Roomette vs. Bedroom on Amtrak.

I got an email a few days ago from a couple who had booked a roomette on the Southwest Chief and were complaining that it was too small and that climbing up into the upper berth was difficult. They said they would opt for one of the big bedrooms on their next overnight train ride.
5f204af18c70230bbfc49009ab61c8a2I don’t think the bedrooms are that much better than the roomettes. Yes, they’re bigger. And yes, there’s an en suite lavatory. But they cost a great deal more and I’m not sure they’re worth the difference.
The Superliner bedroom has a sofa-type seat that opens out into a bed. But it’s just slightly wider than a standard twin bed and really not suitable to comfortably accommodate two adults. So the reality is that, most of the time, someone will still decide to climb up into the upper berth.
There’s a real lack of privacy in four of the five bedrooms. The reason is a flimsy removable partition between Bedrooms B and C and between Bedrooms D and E. That’s so a family can book two bedrooms and remove the partition to form a suite. In the normal configuration, with the partitions in place, even quiet conversations in one bedroom can easily be overheard in the one next door. (If you still want a bedroom, ask for Bedroom A, which has a solid wall between it and Bedroom B.)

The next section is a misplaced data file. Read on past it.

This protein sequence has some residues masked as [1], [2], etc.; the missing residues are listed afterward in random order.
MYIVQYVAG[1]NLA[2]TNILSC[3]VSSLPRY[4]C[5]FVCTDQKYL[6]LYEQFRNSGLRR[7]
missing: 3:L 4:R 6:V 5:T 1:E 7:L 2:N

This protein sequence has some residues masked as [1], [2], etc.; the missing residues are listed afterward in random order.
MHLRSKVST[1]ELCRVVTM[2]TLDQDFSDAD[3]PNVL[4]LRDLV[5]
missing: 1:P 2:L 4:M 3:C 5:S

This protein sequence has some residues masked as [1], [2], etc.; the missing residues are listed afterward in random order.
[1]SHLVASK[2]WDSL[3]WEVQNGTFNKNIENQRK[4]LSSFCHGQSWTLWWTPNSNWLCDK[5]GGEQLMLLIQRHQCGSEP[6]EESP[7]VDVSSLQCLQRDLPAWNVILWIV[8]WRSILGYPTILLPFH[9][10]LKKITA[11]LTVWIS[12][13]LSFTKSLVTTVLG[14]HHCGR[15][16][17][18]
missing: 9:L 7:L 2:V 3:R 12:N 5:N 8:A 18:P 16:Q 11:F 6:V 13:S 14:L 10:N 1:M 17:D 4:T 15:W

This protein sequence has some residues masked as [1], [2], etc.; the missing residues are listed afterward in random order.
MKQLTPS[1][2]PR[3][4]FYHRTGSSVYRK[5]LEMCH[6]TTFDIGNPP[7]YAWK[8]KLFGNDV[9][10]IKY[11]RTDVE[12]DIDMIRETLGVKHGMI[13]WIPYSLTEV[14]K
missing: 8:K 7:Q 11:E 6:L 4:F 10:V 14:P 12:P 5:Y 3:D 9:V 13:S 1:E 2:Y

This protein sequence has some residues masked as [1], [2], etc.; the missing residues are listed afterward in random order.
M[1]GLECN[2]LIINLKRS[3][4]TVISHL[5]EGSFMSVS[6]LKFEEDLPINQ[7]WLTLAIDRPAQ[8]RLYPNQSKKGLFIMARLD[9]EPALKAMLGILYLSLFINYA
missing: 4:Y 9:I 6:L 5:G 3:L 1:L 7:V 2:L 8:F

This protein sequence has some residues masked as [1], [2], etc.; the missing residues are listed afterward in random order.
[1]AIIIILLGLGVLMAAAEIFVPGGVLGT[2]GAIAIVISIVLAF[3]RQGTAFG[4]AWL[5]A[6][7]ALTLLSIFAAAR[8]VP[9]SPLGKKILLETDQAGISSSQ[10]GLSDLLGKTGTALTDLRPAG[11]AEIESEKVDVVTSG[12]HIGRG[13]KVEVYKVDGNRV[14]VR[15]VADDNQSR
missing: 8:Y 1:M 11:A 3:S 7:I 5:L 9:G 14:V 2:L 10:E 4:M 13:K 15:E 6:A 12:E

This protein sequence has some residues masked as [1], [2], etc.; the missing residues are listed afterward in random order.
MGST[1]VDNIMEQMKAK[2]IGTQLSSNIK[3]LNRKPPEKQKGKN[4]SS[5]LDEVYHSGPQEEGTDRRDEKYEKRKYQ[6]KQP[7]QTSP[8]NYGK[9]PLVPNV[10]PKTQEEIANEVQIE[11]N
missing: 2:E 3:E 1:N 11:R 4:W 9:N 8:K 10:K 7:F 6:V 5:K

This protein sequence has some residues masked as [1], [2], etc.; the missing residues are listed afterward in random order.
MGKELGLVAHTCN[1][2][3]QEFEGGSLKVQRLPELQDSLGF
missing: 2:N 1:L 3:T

There’s yet another negative for the bedrooms: you can only see out of one side of the train. My wife and I had a bedroom on the northbound Coast Starlight several years ago and we must have spent several hours with a rocky wall passing right outside our window—that was for at least a couple of hours before arriving in Eugene, Oregon. At the last minute, I realized that there were magnificent vistas to see from the right side of the train.
When my wife and I travel together as a couple, instead of booking one bedroom, I reserve two roomettes across the corridor from each other. The cost will be about the same, even a little less sometimes, and we each have some privacy when we want it. Furthermore, no one has to climb up into an upper berth at night and we can see out of both sides of the train during the daylight hours.
There’s a trade-off because each of the Superliner bedrooms has its own lavatory, while if you’re in a roomette, you have to use one of the common lavatories. To each his own, of course, but having tried it both ways, we feel there are more pluses to the two roomettes.